Rating: four star
I always really enjoy the Natural World series from the BBC, and this brilliant programme on pygmy hippos was no exception. During the episode we follow the many exploits of Australian ecologist, Wei-Yeen Yap who is trying to research the elusive pygmy hippo.
Pygmy hippos are, as their name suggests, small and also nocturnal just to make the search harder! They live in a small area of West Africa, and the research Wei is doing takes part in the Tai National Park, in the Côte d’Ivoire. The park faces many pressures including illegal logging and poaching. Bush meat can often be a vital source of protein, and during the programme they visit a market on the border where many different kinds of animals are for sale, including mangabeys. Although they find no pygmy hippos for sale, they meet someone who confirms people do still hunt them. Where forest isn’t protected cocoa plantations are cropping up, so make sure next time you buy chocolate that it is Fairtrade or Rainforest Alliance certified. This will help give something back to the community and hopefully protect these, and many other, beautiful animals.
To start with Wei and fellow researchers are seen surveying the park for signs of hippos. They set up camera traps in areas where they find tracks and it isn’t long before they are rewarded with footage of the animal they came to look for. It is then that we learn of the next stage of their plan. They want to capture and tag a pygmy hippo. The team builds several traps along the tracks they know to be frequented by the hippos thanks to the camera trap video footage. To start with they don’t set the traps to shut, in the hope that the hippos familiarise to walking through them. Unfortunately, just as the first veterinary trapping team is due to arrive Wei falls ill. She ends up having to go to hospital where it is confirmed she has malaria and a stomach bug. This just goes to highlight the risk that researchers go to work in these conditions. You can take anti-malarials, but still catch this horrible disease. Luckily after a few days she is back and the trapping starts in earnest. They record pygmy hippos going into the entrance of the traps, but not all the way in. The problem is soon spotted, other animals are eating the bait before the hippos arrive, so there is no incentive for them to enter.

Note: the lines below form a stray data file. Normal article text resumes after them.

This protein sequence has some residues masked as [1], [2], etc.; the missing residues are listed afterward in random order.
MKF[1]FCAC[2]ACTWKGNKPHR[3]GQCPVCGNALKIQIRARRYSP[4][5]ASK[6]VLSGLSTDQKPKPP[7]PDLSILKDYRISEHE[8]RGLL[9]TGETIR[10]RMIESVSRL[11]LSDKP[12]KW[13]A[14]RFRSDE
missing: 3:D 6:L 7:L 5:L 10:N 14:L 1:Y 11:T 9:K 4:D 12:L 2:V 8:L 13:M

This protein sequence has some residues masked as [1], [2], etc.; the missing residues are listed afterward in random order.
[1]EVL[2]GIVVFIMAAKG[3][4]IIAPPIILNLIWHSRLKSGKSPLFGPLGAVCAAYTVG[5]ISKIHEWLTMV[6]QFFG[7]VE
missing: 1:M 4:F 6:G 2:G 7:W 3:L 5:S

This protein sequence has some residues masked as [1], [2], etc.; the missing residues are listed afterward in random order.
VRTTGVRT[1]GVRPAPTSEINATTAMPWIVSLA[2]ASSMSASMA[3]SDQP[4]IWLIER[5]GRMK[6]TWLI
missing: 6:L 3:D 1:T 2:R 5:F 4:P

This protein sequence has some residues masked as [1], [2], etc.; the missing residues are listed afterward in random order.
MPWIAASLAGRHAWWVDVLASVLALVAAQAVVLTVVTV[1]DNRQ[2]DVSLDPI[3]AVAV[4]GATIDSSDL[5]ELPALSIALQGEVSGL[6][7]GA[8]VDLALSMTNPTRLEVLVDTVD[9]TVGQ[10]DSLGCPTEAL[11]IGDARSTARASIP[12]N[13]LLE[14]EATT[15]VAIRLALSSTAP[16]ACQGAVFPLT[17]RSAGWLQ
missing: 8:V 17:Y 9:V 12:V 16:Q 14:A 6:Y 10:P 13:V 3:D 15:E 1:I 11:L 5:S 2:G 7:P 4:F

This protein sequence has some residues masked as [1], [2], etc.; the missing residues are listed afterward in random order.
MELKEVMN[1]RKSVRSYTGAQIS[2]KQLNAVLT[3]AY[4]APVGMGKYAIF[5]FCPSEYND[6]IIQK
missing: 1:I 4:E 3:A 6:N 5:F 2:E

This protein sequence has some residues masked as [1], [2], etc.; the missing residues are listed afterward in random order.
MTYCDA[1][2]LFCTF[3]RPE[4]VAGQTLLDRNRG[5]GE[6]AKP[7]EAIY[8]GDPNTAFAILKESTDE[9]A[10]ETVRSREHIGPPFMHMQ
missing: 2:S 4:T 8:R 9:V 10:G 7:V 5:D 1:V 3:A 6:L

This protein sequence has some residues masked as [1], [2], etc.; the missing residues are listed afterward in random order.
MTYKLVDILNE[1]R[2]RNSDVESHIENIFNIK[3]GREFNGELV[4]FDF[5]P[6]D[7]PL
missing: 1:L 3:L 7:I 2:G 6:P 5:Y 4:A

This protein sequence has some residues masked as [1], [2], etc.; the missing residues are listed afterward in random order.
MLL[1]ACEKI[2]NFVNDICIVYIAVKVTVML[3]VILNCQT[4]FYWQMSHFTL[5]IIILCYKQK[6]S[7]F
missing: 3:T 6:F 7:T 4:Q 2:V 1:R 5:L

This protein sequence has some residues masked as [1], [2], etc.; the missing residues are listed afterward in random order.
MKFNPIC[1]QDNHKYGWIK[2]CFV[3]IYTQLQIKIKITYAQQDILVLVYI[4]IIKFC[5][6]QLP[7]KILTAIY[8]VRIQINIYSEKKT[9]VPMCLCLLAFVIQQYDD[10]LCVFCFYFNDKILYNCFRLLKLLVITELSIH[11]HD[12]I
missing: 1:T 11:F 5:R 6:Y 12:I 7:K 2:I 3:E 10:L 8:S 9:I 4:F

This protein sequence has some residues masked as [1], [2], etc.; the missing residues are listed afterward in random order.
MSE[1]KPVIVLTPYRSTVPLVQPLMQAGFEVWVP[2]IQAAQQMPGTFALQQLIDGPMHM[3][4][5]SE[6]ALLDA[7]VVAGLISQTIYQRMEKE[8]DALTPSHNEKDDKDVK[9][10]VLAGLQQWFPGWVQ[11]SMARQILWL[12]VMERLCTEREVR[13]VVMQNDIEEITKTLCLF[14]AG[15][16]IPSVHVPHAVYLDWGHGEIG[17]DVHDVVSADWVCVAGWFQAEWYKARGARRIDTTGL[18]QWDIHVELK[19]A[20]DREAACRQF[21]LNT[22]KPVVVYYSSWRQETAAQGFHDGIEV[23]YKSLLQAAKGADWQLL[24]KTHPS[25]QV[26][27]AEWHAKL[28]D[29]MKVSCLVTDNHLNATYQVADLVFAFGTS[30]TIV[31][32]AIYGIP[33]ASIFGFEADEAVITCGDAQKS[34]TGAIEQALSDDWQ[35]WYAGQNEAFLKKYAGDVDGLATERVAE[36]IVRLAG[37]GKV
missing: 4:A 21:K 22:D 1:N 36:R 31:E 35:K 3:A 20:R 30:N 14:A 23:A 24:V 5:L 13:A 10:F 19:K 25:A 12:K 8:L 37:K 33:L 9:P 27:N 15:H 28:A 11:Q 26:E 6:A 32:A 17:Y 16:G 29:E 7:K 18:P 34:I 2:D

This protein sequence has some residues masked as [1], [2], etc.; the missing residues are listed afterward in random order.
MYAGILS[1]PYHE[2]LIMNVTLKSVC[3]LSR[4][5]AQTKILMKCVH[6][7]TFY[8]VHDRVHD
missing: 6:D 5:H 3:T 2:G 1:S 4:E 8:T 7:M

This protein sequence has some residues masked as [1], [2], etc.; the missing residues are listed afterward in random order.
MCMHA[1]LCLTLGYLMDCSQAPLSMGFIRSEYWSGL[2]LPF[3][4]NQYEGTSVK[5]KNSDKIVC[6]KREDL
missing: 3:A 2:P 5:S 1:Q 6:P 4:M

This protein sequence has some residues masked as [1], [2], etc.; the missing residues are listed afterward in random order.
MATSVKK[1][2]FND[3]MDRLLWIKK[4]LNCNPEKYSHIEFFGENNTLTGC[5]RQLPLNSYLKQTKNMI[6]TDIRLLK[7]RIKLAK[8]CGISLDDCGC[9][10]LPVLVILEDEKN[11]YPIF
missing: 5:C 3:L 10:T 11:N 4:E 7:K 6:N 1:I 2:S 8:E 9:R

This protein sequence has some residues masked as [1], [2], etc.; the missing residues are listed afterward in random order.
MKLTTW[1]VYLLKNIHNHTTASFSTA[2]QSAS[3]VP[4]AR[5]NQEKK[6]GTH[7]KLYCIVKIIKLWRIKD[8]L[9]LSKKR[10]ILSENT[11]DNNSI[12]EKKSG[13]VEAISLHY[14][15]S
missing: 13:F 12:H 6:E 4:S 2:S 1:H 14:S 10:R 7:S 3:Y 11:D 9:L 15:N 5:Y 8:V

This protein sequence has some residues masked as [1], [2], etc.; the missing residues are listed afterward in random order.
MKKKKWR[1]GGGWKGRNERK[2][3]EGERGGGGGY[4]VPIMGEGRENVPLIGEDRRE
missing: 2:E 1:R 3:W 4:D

The trapping team has to leave, so Wei gets back into researching what else she can. She discovers a hippo burrow that extends back well under the bank, and even has an air pocket. There are even marks on the walls that look like they could have been made by the hippos’ ‘tusks’. If this is true it is definitely new to science. It is great to this being uncovered right in front of your eyes. I believe she uses a GoPro on a stick to find this out, and just shows even the best research involves improvised equipment. She also reanalyses some footage from the traps and finds she has just caught the edge of a hippo spraying poo and urine with its tail. This is believed to be how they mark the edge of their territories and communicate. Wei soon finds plenty of poo to analyse back at the lab which should hopefully reveal information about their diet.
Unfortunately a second trapping team come and go, but still they don’t have any luck trapping and tagging a hippo. However, by the end of the programme the team have recorded three different hippos on their camera trap footage. One male and female look like they are coming to and from the same den, which would be an interesting development because until now it was thought that pygmy hippos lead a solitary life apart from mating. Wei even thinks that one of the males is one previously recorded in 2010, showing it had survived in the forest for 3 years. With the current pressures on the forest, it would be great to think that it is the same male.
I really did enjoy ‘Natural World: The Pygmy Hippo: A Very Secret Life’ because we just don’t know much about it. In fact at the beginning of the programme Wei visits Marwell Wildlife Park to show us up close what the pygmy hippo looks like, as you are very unlikely to meet it in real life in the wild. I do hope that Wei eventually manages to tag a pygmy hippo, because it would provide some fascinating insights, such as where do they go, and how far do they travel. If you still haven’t watched it, it’s available here until the 17th May.